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Cisco add-on cards

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  • Cisco add-on cards

    I work with a software company. I finished CCNA last year. After that i joined a company who deals in Cisco products. There i leanet a lot about Cisco technologies. I left that company due to some personal reason's.

    I want to discuss about "Cisco add-on cards". Many IT professionals now a days hungry to become an CCNA and students as well from engineering colleges. Not bad. More people to configure Cisco router's.

    I found most people who just studied CCNA from some computer institutes are not really aware about Cisco's add-on cards i.e. Serial cards, voice cards, BRI interface cards. Its is really very important to have hands on experience how to attach those cards, which router has inbuilt s 0/0 , voice cards. And also equally imp to know how to remove RAM from router carefully. Not many engineers get chance to open router by sliding its cover and look inside.

    When i opened big Cisco 2600 series router, i was amazed. Just a circuit board with some chips molded on it in very descent manner. Just like we see on mainboard/Motherboard of desktop PC . And for this box, Cisco Systems charge us
    more than 1500 US$. Is it really worth? May be yes because they spend a lot of money for R & D to make better circuit boards for router's. But the price is too high.

    Point is, not many people know about routers physical structure, it's extended capabilities and planning which router to buy. Of course David knows it all. He is a Cisco expert and most of you i guess. Hey David can you explain little bit about Cisco's voice cards?

    I know i can find detailed info at Cisco's web site. But i am curious to know if you already using those voice cards or voice gateways in your organization or you have any experience with it. Its very different to read document at respective vendors web site and to read a comment from a techie who always use that equipment/device .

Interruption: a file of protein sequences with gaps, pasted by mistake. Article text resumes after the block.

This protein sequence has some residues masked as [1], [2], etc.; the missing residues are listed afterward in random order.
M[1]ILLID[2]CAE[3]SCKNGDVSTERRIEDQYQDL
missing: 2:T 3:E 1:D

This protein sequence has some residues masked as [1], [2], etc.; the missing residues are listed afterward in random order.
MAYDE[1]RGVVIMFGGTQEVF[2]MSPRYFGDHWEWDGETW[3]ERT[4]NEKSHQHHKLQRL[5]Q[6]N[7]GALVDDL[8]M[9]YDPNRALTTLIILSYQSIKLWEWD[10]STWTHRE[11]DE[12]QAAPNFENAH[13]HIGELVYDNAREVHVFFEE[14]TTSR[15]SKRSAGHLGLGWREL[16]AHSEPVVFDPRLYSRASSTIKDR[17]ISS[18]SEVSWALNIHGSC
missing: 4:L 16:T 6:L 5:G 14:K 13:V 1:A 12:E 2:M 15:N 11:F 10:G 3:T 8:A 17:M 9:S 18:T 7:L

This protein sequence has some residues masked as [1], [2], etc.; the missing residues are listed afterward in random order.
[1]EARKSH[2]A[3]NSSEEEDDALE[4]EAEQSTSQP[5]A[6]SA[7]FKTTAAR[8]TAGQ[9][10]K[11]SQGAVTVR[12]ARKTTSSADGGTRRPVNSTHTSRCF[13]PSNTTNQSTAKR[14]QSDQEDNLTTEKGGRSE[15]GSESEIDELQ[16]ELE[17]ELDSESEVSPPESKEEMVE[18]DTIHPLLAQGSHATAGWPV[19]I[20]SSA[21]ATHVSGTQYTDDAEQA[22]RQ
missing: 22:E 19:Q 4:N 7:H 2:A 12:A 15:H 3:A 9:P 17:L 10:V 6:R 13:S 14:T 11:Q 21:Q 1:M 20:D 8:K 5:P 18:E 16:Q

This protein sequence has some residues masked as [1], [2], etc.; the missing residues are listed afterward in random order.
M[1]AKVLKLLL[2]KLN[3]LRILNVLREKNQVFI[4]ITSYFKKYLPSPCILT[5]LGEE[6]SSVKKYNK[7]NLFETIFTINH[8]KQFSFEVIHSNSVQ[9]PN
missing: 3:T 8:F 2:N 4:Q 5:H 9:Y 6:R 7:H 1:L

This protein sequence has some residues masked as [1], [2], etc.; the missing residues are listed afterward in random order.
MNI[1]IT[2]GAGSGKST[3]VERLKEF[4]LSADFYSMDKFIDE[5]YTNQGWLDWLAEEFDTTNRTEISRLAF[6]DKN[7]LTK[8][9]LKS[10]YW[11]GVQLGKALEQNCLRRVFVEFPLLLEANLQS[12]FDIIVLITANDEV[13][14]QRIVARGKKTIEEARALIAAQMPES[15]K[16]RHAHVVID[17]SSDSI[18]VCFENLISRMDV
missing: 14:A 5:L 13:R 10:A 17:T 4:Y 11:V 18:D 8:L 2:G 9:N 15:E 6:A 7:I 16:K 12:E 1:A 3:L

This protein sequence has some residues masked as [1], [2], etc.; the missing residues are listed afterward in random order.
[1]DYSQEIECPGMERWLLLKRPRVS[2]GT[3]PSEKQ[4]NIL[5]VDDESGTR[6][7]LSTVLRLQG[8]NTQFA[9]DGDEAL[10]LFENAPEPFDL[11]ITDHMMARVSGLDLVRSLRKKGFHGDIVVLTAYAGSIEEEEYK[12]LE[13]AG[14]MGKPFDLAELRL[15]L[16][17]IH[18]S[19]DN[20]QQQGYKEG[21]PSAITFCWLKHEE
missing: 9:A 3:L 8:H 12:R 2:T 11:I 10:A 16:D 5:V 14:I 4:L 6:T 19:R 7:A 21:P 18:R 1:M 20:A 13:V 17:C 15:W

I just tried normal cards like WIC1-T , WIC2-T & V.35 , Smart serial cables. I never got chance to see voice cards or BRI cards or ISDN cards and to test them. Any comment from your side?

    Amey Abhyankar.
    All in 1
    Solaris,Linux & Windows admin + networking.

  • #2
    Re: Cisco add-on cards

    Amey Abhyankar,
    Thanks for your post!
    And thank you for your kind words.
    I would be glad to help with your module questions.
    Keep in mind that cisco add-on cards are generally called:

    NM's = network modules, for example, can hold WIC cards or do other
    WIC = WAN interface cards

    Here is a link to all the modules that work with Cisco 2800 series routers:

    Differnt modules are compatible with different router models.

    You said that you were interested in voice modules.

    There are, of course, NM and WIC's for voice. There is a NM-2V, that holds two Voice WIC's, or VWICs. There are different types of Voice WICs, such as VIC2-2FXS. You use different types of VIC cards for different types of voice connections (connecting to a fax machine vs a digital PBX vs a regular analog line).

    At my company, we currently don't use Cisco voice over IP but we have tested it and I have some Cisco voice cards. I have placed test calls and setup dial plans with them. The real Cisco VoIP configuration comes into place when you configure Cisco Call Manager.

    I hope that helps. Let me know what other questions you have.

    David Davis - Petri Forums Moderator & Video Training Author
    Train Signal - The Global Leader in IT Video Training - Free IT Training Products
    Personal Websites: &


    • #3
      Re: Cisco add-on cards

      They're physically all about the same looking except for the connectors. They only fit in one or two places and you generally don't want to drop them in hot. The voice cards have DSPs on them. There are some specialty cards that have things like harddrives on them (Unity Express voicemail, content caches, etc).

      There's a whole different world when you get into all the modules for the chassis switches and routers (i.e 6500/7600 series, 4500s, 7200s, etc.)
      Brian Desmond
      Microsoft MVP - Directory Services